It aims at supporting farmers in the Adansi enclave through oil palm production to improve their livelihoods, while contributing to the deforestation mitigation targets through agro forestry.

The beneficiaries are farmers from the Obuasi Municipal, Obuasi East, Adansi North and South, Adansi Asokwa and Adansi Akrofoum districts.

The company in 2023 distributed 30,000 seedlings under the project to farmers in the districts.

Mr Daniel Arthur-Bentum, Economic Development Superintendent of AngloGold Obuasi Mine, speaking at the presentation ceremony, said most arable lands in the Adansi enclave had been significantly depleted due to illegal mining activities.

This had caused rising temperatures, increased inconsiste
ncies in rainfall patterns, reduced suitable areas for farming, and reduced farm yield.

Source: Ghana News Agency

Birim Central Municipal NCCE celebrates constitution week with churches

The National Commission for Civic Education (NCCE) in the Birim Central Municipality has observed the 2024 Constitution Week, focusing on churches as key locations where individuals tend to engage in social issues and activities.

The Constitution Week celebration is an initiative of the NCCE to promote constitutional literacy among the Ghanaian population and encourage citizens to exercise their civic responsibilities.

This year’s event in Birim Central, held on the theme ‘Together We Can Build Ghana, So Get Involved,’ saw participation from several churches.

They include the Apostolic International Worship Centre, E. P. Church, Global Evangelical Church (Good Shepherd Chapel), Church of Pentecost (Jerusalem), and the Presbyterian Church at Community Six in Akim Oda.

In her remarks, Madam Rejoice Biscoff, Director of the Birim Central Municipal NCCE, highlighted the successes achieved over the past three decades of Ghana’s journey towards constitutional democratic rule in the Fourth Republic.

She said G
hana’s democratic governance trajectory has seen stability, with citizens exercising their freedom of expression and participating in free and fair multi-party elections.

However, she noted that while some successes have been achieved, there were also challenges, including the influence of money in the political system, leading to vote buying.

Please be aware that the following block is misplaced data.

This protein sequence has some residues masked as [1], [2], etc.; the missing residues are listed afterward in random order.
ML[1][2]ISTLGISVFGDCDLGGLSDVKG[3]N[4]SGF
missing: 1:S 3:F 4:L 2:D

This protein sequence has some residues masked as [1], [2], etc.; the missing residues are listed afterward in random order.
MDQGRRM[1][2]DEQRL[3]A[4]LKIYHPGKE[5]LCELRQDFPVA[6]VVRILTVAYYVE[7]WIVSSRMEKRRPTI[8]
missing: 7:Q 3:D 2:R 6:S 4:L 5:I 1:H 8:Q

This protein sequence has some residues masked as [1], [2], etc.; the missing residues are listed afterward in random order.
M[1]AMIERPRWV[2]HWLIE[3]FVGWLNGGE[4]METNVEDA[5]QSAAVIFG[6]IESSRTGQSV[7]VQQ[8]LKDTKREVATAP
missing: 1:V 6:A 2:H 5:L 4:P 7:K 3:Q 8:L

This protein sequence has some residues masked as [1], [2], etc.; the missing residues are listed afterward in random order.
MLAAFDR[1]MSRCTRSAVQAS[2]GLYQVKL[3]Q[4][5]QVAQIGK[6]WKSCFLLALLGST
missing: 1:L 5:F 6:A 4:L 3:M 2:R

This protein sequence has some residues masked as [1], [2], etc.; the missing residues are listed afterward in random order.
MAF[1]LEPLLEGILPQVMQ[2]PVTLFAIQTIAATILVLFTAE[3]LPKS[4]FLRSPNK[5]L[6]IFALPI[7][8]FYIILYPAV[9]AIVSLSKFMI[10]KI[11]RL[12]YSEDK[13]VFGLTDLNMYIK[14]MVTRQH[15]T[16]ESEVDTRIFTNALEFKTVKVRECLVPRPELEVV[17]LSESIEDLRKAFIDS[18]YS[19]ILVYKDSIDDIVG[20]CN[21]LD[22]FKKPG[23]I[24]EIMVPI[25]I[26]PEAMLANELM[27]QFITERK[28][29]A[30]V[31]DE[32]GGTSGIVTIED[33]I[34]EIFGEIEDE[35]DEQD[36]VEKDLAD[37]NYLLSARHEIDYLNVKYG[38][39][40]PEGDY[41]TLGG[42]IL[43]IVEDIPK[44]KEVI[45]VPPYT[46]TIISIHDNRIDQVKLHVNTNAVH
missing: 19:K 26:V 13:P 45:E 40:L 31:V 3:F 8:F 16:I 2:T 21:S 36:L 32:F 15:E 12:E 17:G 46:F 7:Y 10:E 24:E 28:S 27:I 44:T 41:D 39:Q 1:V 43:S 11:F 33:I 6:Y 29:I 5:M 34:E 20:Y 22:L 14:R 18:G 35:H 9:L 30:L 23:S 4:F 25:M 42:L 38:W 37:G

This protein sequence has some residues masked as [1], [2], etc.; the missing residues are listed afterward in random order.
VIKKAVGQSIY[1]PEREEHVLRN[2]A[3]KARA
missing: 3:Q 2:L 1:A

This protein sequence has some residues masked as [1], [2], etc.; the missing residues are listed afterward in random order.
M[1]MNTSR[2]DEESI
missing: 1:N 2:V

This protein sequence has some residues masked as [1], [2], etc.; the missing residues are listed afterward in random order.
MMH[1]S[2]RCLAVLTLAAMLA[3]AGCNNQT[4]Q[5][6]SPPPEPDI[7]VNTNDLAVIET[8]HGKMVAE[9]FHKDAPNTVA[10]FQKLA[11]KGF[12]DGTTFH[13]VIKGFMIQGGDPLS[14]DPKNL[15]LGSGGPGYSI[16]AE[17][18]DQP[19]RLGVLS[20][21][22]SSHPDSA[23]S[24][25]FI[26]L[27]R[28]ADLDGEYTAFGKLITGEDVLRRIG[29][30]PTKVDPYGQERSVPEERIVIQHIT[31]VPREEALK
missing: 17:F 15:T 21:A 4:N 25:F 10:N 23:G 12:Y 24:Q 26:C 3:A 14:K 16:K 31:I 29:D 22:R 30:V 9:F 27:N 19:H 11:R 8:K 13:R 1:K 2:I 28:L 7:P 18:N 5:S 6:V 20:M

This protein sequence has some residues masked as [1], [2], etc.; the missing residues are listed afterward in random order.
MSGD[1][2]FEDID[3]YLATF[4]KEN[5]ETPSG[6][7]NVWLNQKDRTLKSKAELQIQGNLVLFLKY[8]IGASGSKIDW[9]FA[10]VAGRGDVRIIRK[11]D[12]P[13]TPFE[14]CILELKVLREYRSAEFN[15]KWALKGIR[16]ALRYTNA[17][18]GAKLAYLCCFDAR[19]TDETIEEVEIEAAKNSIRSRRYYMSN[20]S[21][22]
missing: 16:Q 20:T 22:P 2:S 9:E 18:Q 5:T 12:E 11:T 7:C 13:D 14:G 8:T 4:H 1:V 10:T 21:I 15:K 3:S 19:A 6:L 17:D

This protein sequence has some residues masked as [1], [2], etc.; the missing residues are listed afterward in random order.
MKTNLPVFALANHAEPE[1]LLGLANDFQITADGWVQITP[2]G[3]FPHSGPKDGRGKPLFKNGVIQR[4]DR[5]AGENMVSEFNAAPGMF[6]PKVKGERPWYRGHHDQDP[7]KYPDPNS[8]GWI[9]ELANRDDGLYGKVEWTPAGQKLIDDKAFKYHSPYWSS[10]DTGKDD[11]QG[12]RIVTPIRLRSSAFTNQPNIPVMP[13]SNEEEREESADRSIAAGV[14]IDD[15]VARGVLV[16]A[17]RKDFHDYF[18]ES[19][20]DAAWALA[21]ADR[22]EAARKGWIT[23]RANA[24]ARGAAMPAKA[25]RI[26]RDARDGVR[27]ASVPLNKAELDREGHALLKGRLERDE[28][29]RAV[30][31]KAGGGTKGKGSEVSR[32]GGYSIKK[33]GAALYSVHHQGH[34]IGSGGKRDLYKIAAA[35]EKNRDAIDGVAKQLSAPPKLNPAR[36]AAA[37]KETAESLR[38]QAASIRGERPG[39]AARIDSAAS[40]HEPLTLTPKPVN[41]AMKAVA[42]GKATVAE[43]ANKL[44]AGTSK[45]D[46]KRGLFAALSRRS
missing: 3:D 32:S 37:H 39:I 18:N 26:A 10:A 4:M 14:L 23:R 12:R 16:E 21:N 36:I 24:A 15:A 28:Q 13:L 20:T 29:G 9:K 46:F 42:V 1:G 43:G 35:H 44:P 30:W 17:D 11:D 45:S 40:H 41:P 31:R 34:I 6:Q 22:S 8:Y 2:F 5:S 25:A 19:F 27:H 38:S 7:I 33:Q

She urged all individuals to refrain from such practices, emphasizing the importance of building a better Ghana for all.

Additionally, she reminded the congregation about the ongoing limited registration exercise and encouraged them to take advantage and participate in the registration process.

She urged them to inform their friends and relatives who have reached the age of 18 or above to register so that they can have a say in who governs them.

‘This is a civil responsibility and must not be shirked,’ she said.

Source: Ghana News Agency

UNFPA holds stakeholder inception meeting on peacebuilding project in Bongo

The United Nations Population Fund (UNFPA) has held a stakeholder inception meeting on a peacebuilding project aimed at promoting social cohesion in Bongo in the Upper East Region.

Dubbed ‘Peace Building Fund (PBF)’, the two-year project is in collaboration with the United Nations Development Programme (UNDP), with coordination support from the United Nations (UN) Resident Coordinator Office.

It is aimed at preventing and addressing the root causes of localized and spillover conflicts and vulnerabilities to violent extremism in Northern Ghana, particularly in the Upper East, Upper West, and North East Regions.

The project also focused on empowering local governance institutions, actors, and customary governance structures to ensure inclusive governance and enable functional spaces for dialogue and mediation for conflict prevention and peacebuilding.

The project is benefitting three communities in the Bongo District namely Feo, Soe, and Namoo.

Madam Selina Owusu, the National Gender Analyst, UNFPA, speak
ing at the inception meeting on the theme ‘Enhancing social cohesion and social contract through the empowerment of women and youth in the three Regions of the North’, believed the project would contribute significantly to strengthen social cohesion in beneficiary communities and beyond.

Madam Owusu noted that because of tensions over unresolved chieftaincy and land disputes, coupled with the country’s porous borders exposing border communities to the Sahel crisis the people, especially the youth, were vulnerable to violent extremists.

That, she highlighted, made it crucial for the people to be sensitized to build a social bond among them to guard themselves against radicalization.

Madam Owusu who doubled as the Focal Person for the project underscored that ensuring peaceful coexistence and harmonious environment among the varied people in the communities would advance development and help alleviate the vulnerable groups, including women and children from poverty and suffering.

‘The development of every c
ommunity is hinged on peace, and that is what this project is seeking to achieve: to foster inclusive dialogue and promote peace for sustainable development by enhancing the agency of the youth and women to contribute to local governance,’ she added.

She, therefore called on relevant stakeholders such as the Regional Coordinating Council, traditional authorities, youth group leaders, and community members, to play critical roles to strengthen the prevailing peace and prevent spillover of activities of violent extremists.

Alhaji Ibrahim Habila, District Coordinating Director, Bongo District Assembly, reiterated that, as a key stakeholder, the Assembly would ensure the implementation of the project to enhance peace for development.

Naba Azaare Anye-Naba, Chief of Feo community, thanked the UNFPA and its partners for working to foster peace in the communities, adding that ‘a peaceful environment would help attract investors to enhance development.’

Source: Ghana News Agency